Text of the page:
Receipt, Storage, Preparation, and Dispensing of In Vivo Gene Therapy

An overview of the key considerations associated with receiving, storing, preparing, and dispensing in vivo gene therapies



An institution should have standard operating procedures in place for the receipt, storage, preparation, and dispensing of gene therapy products1

Receipt and Storage

A gene therapy product should be received and stored in a specifically assigned room by authorized, trained staff1,2.  An example of the workflow is shown in the figure

Procedure for Receiving and Storing Gene Therapy Products


Figure adapted from Chart 1 in Vulto AG, et al2. *When gene medicines are delivered, the secondary packaging is guaranteed as not contaminated; If vial is damaged, the primary packaging should follow the decontamination process; Location of storage must ensure that no unauthorized person can gain access and there is no undue exposure of hospital staff to the product. A biohazard label may be required on the door to the storage room, depending on the biosafety level (BSL) of the stored gene medicine.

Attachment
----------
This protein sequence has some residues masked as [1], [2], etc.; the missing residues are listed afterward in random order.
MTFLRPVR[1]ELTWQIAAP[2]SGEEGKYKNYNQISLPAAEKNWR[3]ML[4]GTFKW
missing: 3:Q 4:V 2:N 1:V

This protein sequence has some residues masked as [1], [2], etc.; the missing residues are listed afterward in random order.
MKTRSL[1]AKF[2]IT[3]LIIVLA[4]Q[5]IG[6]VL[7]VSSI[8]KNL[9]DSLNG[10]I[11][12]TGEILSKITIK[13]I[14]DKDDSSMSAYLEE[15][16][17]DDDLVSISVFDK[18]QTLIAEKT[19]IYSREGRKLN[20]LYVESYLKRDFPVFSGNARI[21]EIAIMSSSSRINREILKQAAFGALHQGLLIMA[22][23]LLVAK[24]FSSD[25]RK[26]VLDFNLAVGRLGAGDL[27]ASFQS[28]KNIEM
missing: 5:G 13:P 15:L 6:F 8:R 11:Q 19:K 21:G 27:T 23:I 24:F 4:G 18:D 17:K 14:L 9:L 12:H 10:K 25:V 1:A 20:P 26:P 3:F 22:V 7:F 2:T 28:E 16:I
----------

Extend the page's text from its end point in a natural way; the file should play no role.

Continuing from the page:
The universal biohazard warning symbol should be included on all gene therapy products, and posted on storage units and at the entrance to any room where the agent is present1


The following should also be provided at the entrance1,2



A gene therapy product prescription should be checked based on normal pharmacy procedure2

When a therapy is new to the institution, an accountability log can be a useful means of tracing steps in the handling of the gene therapy product2


  1. Blind JE, et al. Am J Health Syst Pharm 2019;76:795–802.
  2. Vulto AG, et al. EJHP Pract 2007;13:29–39.
  3. Armitstead JA, et al. Hosp Pharm 2001;36(1):56–66.
  4. Petrich J, et al. J Pharm Pract 2020;33(6):846-855.
  5. Stanford University. Adeno-associated virus fact sheet. Available at: Accessed March 23, 2020.
  6. Centers for Disease Control and Prevention. Biosafety in Microbiological and Biomedical Laboratories. 2009. Available at: Accessed July 17, 2020.
  7. Swindle S. Curr Protoc Hum Genet 2018;96:2.1.1–12.1.17.